Strange Snow 

STRANGE SNOW

The Immediate Theatre Company

We tend to think of a coward as someone who shrinks from external danger, but a more pernicious type of coward shrinks from self-knowledge, from internal danger. This coward always tries to blame his troubles on others. If he loses his job because he drinks, his boss is a jerk. If he beats his wife, she's a bitch who keeps asking for it.

Strange Snow is about both types of cowardice. The play revolves around two Vietnam buddies, Megs and David, who don't see much of each other anymore, even though they live in the same town. But on the opening day of the trout season, Megs shows up on David's doorstep before sunrise with fishing poles, bait, and hip boots. "Wake up you great fool," he bellows. "We're gonna dance on Charlie the Tuna's grave."

David is comatose from all the beer he drank the night before. His sister Martha, a frumpy, overweight schoolteacher, answers the door, brandishing a five iron in self-defense. Megs, a hyperactive truck mechanic, is loud, silly, and not too bright, but he's nice to Martha, so she invites him in. Gradually, she falls for his flattery and accepts his invitation to join the trout fishing expedition.

Up to this point, Stephen Metcalfe's script follows the formula of a TV sitcom: The characters, who deliver laugh lines every few seconds, embark on an adventure that invariably ends in chaos. Sure enough, Martha returns from the fishing trip dripping wet because Megs got excited and accidentally pushed her into the water.

But then the story takes an ominous turn. Martha invites Megs to dinner, which sends her brother into a rage. "He was crazy," he yells at her, "and Vietnam made him crazier. He's spent more time in the can on assault charges than you can believe."

Martha persists, which sets the stage for the confrontation between these two soldiers who have never fully recovered from the firefight in Vietnam that killed their mutual friend Bobby.

I won't divulge the specific act of cowardice, but in the aftermath it is Megs--the dim, inept outsider--who has the courage to face himself, while David, the former bright, popular high school athlete, shrinks from self-knowledge. In this respect, Strange Snow bears a striking resemblance to Lynn Siefert's Little Egypt over at the Steppenwolf Theatre. Both plays contain a macho Vietnam vet who drinks too much and abuses people. Both contain a simple sidekick who falls in love with an intellectually superior woman. In both, the woman coaxes frightening visions from her admirer, who turns out to be almost saintlike in his sincerity and ability to forgive.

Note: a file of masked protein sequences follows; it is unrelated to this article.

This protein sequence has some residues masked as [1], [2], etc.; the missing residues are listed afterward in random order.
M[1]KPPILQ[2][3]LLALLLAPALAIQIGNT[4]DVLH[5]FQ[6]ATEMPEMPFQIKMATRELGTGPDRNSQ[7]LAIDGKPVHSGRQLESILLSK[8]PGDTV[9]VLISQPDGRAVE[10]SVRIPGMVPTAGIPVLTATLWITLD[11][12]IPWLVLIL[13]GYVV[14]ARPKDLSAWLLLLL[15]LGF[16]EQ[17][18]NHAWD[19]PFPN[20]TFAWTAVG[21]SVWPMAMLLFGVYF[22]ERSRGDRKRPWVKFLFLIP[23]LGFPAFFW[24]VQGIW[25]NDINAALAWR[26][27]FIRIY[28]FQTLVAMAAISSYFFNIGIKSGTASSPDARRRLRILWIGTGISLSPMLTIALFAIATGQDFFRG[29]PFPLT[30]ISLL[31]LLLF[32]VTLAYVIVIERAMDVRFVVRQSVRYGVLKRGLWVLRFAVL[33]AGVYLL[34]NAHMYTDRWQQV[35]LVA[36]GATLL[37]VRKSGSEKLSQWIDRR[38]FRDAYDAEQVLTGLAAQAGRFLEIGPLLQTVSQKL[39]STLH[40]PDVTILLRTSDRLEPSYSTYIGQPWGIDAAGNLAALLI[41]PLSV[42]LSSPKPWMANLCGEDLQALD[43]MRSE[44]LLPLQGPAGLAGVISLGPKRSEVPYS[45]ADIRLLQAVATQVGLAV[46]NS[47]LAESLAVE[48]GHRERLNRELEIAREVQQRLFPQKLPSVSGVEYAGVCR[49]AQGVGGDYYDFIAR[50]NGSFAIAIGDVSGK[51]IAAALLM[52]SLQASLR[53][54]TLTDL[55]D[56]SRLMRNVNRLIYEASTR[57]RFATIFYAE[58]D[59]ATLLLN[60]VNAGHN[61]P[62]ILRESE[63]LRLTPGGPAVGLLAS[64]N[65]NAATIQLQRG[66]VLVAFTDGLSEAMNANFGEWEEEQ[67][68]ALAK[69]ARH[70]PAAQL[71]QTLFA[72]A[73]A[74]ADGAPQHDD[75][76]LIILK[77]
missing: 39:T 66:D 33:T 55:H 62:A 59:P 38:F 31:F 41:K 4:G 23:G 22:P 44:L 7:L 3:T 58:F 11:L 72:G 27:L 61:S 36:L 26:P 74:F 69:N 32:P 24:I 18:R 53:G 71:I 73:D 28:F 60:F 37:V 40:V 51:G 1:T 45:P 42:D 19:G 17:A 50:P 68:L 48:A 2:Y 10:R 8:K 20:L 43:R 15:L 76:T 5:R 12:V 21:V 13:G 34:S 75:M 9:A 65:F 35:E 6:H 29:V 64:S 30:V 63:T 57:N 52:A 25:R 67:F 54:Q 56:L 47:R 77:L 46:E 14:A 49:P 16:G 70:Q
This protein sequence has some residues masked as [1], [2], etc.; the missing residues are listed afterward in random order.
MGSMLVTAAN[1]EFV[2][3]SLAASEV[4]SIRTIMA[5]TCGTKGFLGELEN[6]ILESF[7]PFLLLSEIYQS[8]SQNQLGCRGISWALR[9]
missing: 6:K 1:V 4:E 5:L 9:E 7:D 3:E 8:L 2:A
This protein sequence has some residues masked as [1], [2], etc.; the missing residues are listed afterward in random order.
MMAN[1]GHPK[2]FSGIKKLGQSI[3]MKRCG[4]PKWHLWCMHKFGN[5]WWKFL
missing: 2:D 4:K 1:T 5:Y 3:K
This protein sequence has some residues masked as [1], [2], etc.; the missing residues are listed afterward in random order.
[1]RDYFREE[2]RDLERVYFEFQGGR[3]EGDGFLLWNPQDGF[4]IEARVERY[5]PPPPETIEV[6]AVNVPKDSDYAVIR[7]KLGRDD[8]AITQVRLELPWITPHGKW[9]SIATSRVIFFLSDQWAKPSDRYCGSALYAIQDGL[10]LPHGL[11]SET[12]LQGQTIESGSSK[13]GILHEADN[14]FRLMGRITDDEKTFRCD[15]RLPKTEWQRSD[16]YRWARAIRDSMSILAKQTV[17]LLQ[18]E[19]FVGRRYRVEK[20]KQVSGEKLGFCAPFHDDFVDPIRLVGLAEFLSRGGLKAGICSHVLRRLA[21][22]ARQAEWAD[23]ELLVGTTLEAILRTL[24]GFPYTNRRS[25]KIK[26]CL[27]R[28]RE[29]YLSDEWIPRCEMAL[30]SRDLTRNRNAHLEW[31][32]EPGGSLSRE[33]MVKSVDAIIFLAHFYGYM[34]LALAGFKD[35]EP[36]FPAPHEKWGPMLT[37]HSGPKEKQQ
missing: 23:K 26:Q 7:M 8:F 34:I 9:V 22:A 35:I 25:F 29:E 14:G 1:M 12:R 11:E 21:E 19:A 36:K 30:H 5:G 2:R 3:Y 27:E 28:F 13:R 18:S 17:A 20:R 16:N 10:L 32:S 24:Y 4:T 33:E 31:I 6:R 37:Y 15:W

I'm embarrassed to admit it, but Strange Snow got to me, while Little Egypt struck me as cold, sneering, and cruel. I know that Lynn Siefert is a far more sophisticated and original writer. Little Egypt, like her Coyote Ugly, which the Steppenwolf ensemble brought to life two seasons ago, is full of wonderfully grotesque characters, who are as irresistible as carnival freaks--and just as deformed.

Metcalfe never fully transcends the sitcom formula; his imagination seems to be fed by prime-time TV, which contains nothing but shallow characters and predictable plots. Yet, of all the books, plays, and movies on Vietnam I've encountered, Metcalfe's Strange Snow gave me the strongest sense of how battlefield terror--and the visceral response to it--can sap a man's faith in humanity and leave him ashamed of his own will to survive. The play travels an enormous distance from its sitcom setup, ultimately achieving some genuine insight into the dynamics of self- loathing.

Director Caroline Dodge Latta handles both extremes of the spectrum well. At the beginning, when the sitcom strategy is still in effect, she has John Montana play Megs as a lovable buffoon, grabbing laughs wherever he can find them. Peggy Goss, prim, proper, and school- marmish, plays along with the high jinks of her unlikely suitor. Paul Raci tones down the sullen bitterness of David, who can barely utter a civil word to anyone.

Later, when Metcalfe shifts gears, the performances change too. Montana begins to display some intelligence and understanding, without contradicting the persona he has already established for Megs. Goss emerges from her protective hostility to become sensuous--seductive almost--with Megs. Raci allows his character's anger to progress like a fever--flaring into delirious rage before breaking, leaving him limp and broken, but on the road to recovery.

Like Megs, Strange Snow is simple and unpretentious. It's too loud at times, and might make you feel as if you're wasting your time with a shallow dolt. But it contains insights and enough sincerity to compensate for any lack in sophistication.

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